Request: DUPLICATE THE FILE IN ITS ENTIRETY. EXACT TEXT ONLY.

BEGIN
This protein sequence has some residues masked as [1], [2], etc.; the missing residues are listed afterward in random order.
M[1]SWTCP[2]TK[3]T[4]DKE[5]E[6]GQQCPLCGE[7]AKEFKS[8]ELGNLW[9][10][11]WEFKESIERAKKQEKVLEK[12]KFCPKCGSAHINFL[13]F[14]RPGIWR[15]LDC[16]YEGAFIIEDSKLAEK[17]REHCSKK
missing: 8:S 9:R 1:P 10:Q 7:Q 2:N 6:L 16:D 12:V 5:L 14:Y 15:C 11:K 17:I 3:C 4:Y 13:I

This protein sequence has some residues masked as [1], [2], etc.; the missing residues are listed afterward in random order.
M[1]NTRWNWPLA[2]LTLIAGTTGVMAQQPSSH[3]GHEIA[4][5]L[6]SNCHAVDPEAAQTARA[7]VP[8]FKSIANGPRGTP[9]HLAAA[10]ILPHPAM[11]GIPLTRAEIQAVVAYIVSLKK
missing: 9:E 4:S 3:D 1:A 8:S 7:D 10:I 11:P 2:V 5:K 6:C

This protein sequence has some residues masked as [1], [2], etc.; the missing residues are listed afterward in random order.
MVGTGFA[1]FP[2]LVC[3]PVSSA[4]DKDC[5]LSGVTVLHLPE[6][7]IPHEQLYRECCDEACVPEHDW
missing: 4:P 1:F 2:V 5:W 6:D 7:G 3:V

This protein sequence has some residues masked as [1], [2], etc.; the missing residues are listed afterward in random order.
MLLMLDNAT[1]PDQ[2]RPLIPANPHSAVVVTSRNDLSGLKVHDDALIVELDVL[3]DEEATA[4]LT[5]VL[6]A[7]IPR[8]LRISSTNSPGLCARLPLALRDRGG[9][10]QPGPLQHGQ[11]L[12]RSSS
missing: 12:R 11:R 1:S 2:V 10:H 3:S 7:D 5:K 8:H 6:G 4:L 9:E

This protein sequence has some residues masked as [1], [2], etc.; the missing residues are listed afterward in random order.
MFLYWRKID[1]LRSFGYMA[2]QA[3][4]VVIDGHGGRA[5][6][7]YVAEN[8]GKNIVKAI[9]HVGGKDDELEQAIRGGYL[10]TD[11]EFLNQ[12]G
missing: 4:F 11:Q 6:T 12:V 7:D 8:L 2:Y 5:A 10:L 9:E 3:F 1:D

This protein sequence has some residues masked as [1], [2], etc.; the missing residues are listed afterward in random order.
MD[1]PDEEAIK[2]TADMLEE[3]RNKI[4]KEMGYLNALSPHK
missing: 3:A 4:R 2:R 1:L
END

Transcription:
This protein sequence has some residues masked as [1], [2], etc.; the missing residues are listed afterward in random order.
M[1]SWTCP[2]TK[3]T[4]DKE[5]E[6]GQQCPLCGE[7]AKEFKS[8]ELGNLW[9][10][11]WEFKESIERAKKQEKVLEK[12]KFCPKCGSAHINFL[13]F[14]RPGIWR[15]LDC[16]YEGAFIIEDSKLAEK[17]REHCSKK
missing: 8:S 9:R 1:P 10:Q 7:Q 2:N 6:L 16:D 12:V 5:L 14:Y 15:C 11:K 17:I 3:C 4:Y 13:I

This protein sequence has some residues masked as [1], [2], etc.; the missing residues are listed afterward in random order.
M[1]NTRWNWPLA[2]LTLIAGTTGVMAQQPSSH[3]GHEIA[4][5]L[6]SNCHAVDPEAAQTARA[7]VP[8]FKSIANGPRGTP[9]HLAAA[10]ILPHPAM[11]GIPLTRAEIQAVVAYIVSLKK
missing: 9:E 4:S 3:D 1:A 8:S 7:D 10:I 11:P 2:V 5:K 6:C

This protein sequence has some residues masked as [1], [2], etc.; the missing residues are listed afterward in random order.
MVGTGFA[1]FP[2]LVC[3]PVSSA[4]DKDC[5]LSGVTVLHLPE[6][7]IPHEQLYRECCDEACVPEHDW
missing: 4:P 1:F 2:V 5:W 6:D 7:G 3:V

This protein sequence has some residues masked as [1], [2], etc.; the missing residues are listed afterward in random order.
MLLMLDNAT[1]PDQ[2]RPLIPANPHSAVVVTSRNDLSGLKVHDDALIVELDVL[3]DEEATA[4]LT[5]VL[6]A[7]IPR[8]LRISSTNSPGLCARLPLALRDRGG[9][10]QPGPLQHGQ[11]L[12]RSSS
missing: 12:R 11:R 1:S 2:V 10:H 3:S 7:D 5:K 8:H 6:G 4:L 9:E

This protein sequence has some residues masked as [1], [2], etc.; the missing residues are listed afterward in random order.
MFLYWRKID[1]LRSFGYMA[2]QA[3][4]VVIDGHGGRA[5][6][7]YVAEN[8]GKNIVKAI[9]HVGGKDDELEQAIRGGYL[10]TD[11]EFLNQ[12]G
missing: 4:F 11:Q 6:T 12:V 7:D 8:L 2:Y 5:A 10:L 9:E 3:F 1:D

This protein sequence has some residues masked as [1], [2], etc.; the missing residues are listed afterward in random order.
MD[1]PDEEAIK[2]TADMLEE[3]RNKI[4]KEMGYLNALSPHK
missing: 3:A 4:R 2:R 1:L